The core duties of a destination marketing organization (DMO) are shifting away from promotion in the inspirational phase and toward adding value in every step of the customer journey. Since much of that value comes from stakeholders and operators, DMOs must take hold of their new roles as facilitators of change and collaboration. How can your DMO help stakeholders and operators improve your destination’s visitor experience?
DMOs can lead the way
Your DMO’s job is to develop and describe a holistic vision of the destination from the visitor’s perspective. Can you describe your place’s authentic DNA? Based on that DNA, which visitor experiences can set your destination apart? Once your DMO considers these questions, it needs to lead its stakeholders and industry toward making this vision a reality. Design thinking is one of the most successful ways to do this.
How design thinking works
Design thinking is a collaborative approach to problem solving that consists of four phases or elements. The “double diamond” is one way to visualize this.
The four phases are:
- Discover the problem or opportunity
- Define the right problem or opportunity
- Design solutions
- Develop solutions
The design thinking process is done with a multi-disciplinary team in one or more workshops. From the DMO’s receptionist to its CEO; from the hotel owner to the resident; all stakeholders have different, equally important perspectives on the visitor. Listening to all of these perspectives throughout the process will not only give you the best results, but will also greatly strengthen the buy-in from everyone involved. In the workshops, the large group is divided into several sub-groups that each work on the same problem from a slightly different angle. The complete design thinking process can last anywhere from a single day to a few months.
The four phases typically work like this, from start to finish.
1) Discover the problem or opportunity
Design thinking begins by examining a single problem or challenge prepared in advance. Prior to the first group session, the DMO writes a problem definition to use as a starting point for discussion. This begins a clear, focused process that stimulates questions and insights from participants.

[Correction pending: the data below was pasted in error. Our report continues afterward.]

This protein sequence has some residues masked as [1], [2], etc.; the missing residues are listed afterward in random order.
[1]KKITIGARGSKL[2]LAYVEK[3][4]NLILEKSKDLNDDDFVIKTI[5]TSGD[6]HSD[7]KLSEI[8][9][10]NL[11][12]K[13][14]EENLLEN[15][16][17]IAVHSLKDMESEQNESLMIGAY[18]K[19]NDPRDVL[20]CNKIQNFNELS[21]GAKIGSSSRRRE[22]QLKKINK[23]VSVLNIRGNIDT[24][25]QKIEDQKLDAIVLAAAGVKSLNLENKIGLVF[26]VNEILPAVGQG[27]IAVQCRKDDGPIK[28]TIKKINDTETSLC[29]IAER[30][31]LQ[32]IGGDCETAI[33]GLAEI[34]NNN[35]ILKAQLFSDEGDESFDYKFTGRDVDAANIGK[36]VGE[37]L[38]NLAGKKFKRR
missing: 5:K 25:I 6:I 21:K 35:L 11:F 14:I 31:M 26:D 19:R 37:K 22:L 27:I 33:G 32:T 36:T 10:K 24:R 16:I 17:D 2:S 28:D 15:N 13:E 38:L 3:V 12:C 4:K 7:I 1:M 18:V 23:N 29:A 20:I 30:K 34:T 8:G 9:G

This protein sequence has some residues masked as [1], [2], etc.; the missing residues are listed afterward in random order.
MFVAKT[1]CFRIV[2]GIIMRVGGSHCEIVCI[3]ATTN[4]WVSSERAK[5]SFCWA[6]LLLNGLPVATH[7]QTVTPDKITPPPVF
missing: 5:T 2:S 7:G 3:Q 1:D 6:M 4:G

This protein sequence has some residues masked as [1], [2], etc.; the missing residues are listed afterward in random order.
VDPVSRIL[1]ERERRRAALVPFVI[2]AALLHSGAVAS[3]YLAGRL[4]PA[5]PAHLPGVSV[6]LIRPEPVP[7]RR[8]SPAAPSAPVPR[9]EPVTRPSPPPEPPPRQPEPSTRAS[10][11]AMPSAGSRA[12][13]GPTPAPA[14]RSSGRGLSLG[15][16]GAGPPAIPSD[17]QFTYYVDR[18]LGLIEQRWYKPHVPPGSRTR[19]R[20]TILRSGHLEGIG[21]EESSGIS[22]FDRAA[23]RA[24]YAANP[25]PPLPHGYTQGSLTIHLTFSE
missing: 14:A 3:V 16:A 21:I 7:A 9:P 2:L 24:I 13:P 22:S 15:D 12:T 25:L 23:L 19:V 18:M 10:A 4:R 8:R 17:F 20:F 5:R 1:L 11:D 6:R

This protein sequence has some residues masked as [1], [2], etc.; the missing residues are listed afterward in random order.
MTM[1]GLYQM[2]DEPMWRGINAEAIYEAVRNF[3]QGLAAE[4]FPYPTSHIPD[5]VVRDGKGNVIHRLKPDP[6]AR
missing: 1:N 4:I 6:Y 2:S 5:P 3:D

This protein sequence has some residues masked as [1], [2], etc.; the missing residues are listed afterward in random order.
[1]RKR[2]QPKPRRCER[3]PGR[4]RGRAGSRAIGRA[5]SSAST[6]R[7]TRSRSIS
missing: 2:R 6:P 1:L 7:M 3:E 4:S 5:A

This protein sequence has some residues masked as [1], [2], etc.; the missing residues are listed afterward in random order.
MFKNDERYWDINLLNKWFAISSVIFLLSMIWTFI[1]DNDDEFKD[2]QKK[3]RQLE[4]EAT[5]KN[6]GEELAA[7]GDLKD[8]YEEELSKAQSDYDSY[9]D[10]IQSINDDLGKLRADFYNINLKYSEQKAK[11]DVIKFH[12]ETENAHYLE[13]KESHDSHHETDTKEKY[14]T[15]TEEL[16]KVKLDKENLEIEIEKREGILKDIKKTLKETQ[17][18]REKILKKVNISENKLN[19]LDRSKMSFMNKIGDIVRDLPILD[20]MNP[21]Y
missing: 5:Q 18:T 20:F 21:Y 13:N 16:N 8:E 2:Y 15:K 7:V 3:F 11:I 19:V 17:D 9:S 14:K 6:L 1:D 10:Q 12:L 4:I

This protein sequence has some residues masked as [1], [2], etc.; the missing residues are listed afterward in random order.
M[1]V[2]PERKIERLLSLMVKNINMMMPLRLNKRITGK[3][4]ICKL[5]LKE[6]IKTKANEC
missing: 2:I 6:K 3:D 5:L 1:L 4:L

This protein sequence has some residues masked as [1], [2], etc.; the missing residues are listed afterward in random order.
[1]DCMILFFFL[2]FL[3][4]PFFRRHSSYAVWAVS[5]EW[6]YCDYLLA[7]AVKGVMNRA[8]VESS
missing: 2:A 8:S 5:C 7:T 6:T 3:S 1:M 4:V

The goal of this stage is to look at the initial problem from every angle and to ask as many “why” questions as possible to make sure the group is addressing the right problem. As the DMO immerses itself in the world of the problem, it will learn new perspectives from the participants that will often reveal many problems or opportunities that surround the initial question.
“Question: How many DMO employees does it take to build a new visitor centre?
Answer: Why build a new visitor centre?”
For example, perhaps the problem relates to a decrease in website traffic. Participants might help you ask whether the destination really needs a new website, or whether people have changed the way they consume information as they make travel decisions. This could reveal an opportunity to find other ways to engage potential visitors.
Once you’ve more clearly defined the right problem or opportunity, it’s time to gather data about customers’ behaviours, emotions and motivations, to find out why they do what they do in your destination. This means moving away from the traditional questionnaires and focus groups, and toward qualitative research such as observation, cultural probes and open-ended interviews. You’ll find that what people say they do is often different from what they actually do.
This discovery phase is an opportunity to learn everything you can about how your visitors behave in your destination. Gaining this understanding is an essential step before designing solutions.
2) Define the problem or opportunity
The next step in the process is data analysis. The participants agree on the most relevant data gathered and then start to interpret this data through a set of tools. The most commonly used tools are:
- Stakeholder mapping: Participants write down all stakeholders and other influencing elements that surfaced during the research phase and group them by influence. This helps define the context and environment in which the problem or opportunity exists.